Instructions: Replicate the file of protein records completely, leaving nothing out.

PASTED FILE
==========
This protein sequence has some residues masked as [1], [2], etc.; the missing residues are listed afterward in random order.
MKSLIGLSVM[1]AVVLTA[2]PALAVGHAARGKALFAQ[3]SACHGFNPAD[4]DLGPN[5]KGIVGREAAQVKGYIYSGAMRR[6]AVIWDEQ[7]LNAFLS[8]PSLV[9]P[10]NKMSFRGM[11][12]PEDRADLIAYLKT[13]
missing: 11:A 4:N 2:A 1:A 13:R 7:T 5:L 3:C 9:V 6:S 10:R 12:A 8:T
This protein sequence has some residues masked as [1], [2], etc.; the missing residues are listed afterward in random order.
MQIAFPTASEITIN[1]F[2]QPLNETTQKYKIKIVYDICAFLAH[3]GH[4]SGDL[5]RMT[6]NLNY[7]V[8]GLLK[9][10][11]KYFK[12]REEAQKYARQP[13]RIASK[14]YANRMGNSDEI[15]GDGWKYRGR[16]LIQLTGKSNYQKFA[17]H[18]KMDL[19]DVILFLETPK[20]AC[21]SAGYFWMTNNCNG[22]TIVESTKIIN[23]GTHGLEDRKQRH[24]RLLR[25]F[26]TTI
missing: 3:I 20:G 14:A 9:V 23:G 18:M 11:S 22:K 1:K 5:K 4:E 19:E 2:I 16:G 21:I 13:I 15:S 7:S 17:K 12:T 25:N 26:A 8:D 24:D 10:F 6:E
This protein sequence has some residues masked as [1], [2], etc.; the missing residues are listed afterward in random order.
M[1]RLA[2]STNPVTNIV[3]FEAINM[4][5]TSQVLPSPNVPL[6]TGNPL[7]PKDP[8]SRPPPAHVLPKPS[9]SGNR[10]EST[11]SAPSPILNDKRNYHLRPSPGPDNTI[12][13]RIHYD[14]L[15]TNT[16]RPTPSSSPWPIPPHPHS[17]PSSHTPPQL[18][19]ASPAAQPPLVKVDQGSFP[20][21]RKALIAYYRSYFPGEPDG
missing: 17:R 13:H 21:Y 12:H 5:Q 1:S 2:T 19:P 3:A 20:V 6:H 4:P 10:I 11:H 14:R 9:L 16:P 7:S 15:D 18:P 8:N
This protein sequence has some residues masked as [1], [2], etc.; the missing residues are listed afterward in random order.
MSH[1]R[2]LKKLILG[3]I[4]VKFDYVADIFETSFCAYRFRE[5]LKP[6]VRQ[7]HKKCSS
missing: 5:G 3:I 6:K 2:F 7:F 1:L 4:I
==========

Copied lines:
This protein sequence has some residues masked as [1], [2], etc.; the missing residues are listed afterward in random order.
MKSLIGLSVM[1]AVVLTA[2]PALAVGHAARGKALFAQ[3]SACHGFNPAD[4]DLGPN[5]KGIVGREAAQVKGYIYSGAMRR[6]AVIWDEQ[7]LNAFLS[8]PSLV[9]P[10]NKMSFRGM[11][12]PEDRADLIAYLKT[13]
missing: 11:A 4:N 2:A 1:A 13:R 7:T 5:L 3:C 9:V 6:S 10:R 12:A 8:T
This protein sequence has some residues masked as [1], [2], etc.; the missing residues are listed afterward in random order.
MQIAFPTASEITIN[1]F[2]QPLNETTQKYKIKIVYDICAFLAH[3]GH[4]SGDL[5]RMT[6]NLNY[7]V[8]GLLK[9][10][11]KYFK[12]REEAQKYARQP[13]RIASK[14]YANRMGNSDEI[15]GDGWKYRGR[16]LIQLTGKSNYQKFA[17]H[18]KMDL[19]DVILFLETPK[20]AC[21]SAGYFWMTNNCNG[22]TIVESTKIIN[23]GTHGLEDRKQRH[24]RLLR[25]F[26]TTI
missing: 3:I 20:G 14:A 9:V 23:G 18:M 11:S 22:K 1:K 5:K 4:E 19:E 2:I 16:G 21:I 13:I 15:S 7:S 17:K 12:T 25:N 26:A 8:D 24:D 10:F 6:E
This protein sequence has some residues masked as [1], [2], etc.; the missing residues are listed afterward in random order.
M[1]RLA[2]STNPVTNIV[3]FEAINM[4][5]TSQVLPSPNVPL[6]TGNPL[7]PKDP[8]SRPPPAHVLPKPS[9]SGNR[10]EST[11]SAPSPILNDKRNYHLRPSPGPDNTI[12][13]RIHYD[14]L[15]TNT[16]RPTPSSSPWPIPPHPHS[17]PSSHTPPQL[18][19]ASPAAQPPLVKVDQGSFP[20][21]RKALIAYYRSYFPGEPDG
missing: 17:R 13:H 21:Y 12:H 5:Q 1:S 2:T 19:P 3:A 20:V 6:H 4:P 10:I 11:H 14:R 9:L 16:P 7:S 15:D 18:P 8:N
This protein sequence has some residues masked as [1], [2], etc.; the missing residues are listed afterward in random order.
MSH[1]R[2]LKKLILG[3]I[4]VKFDYVADIFETSFCAYRFRE[5]LKP[6]VRQ[7]HKKCSS
missing: 5:G 3:I 6:K 2:F 7:F 1:L 4:I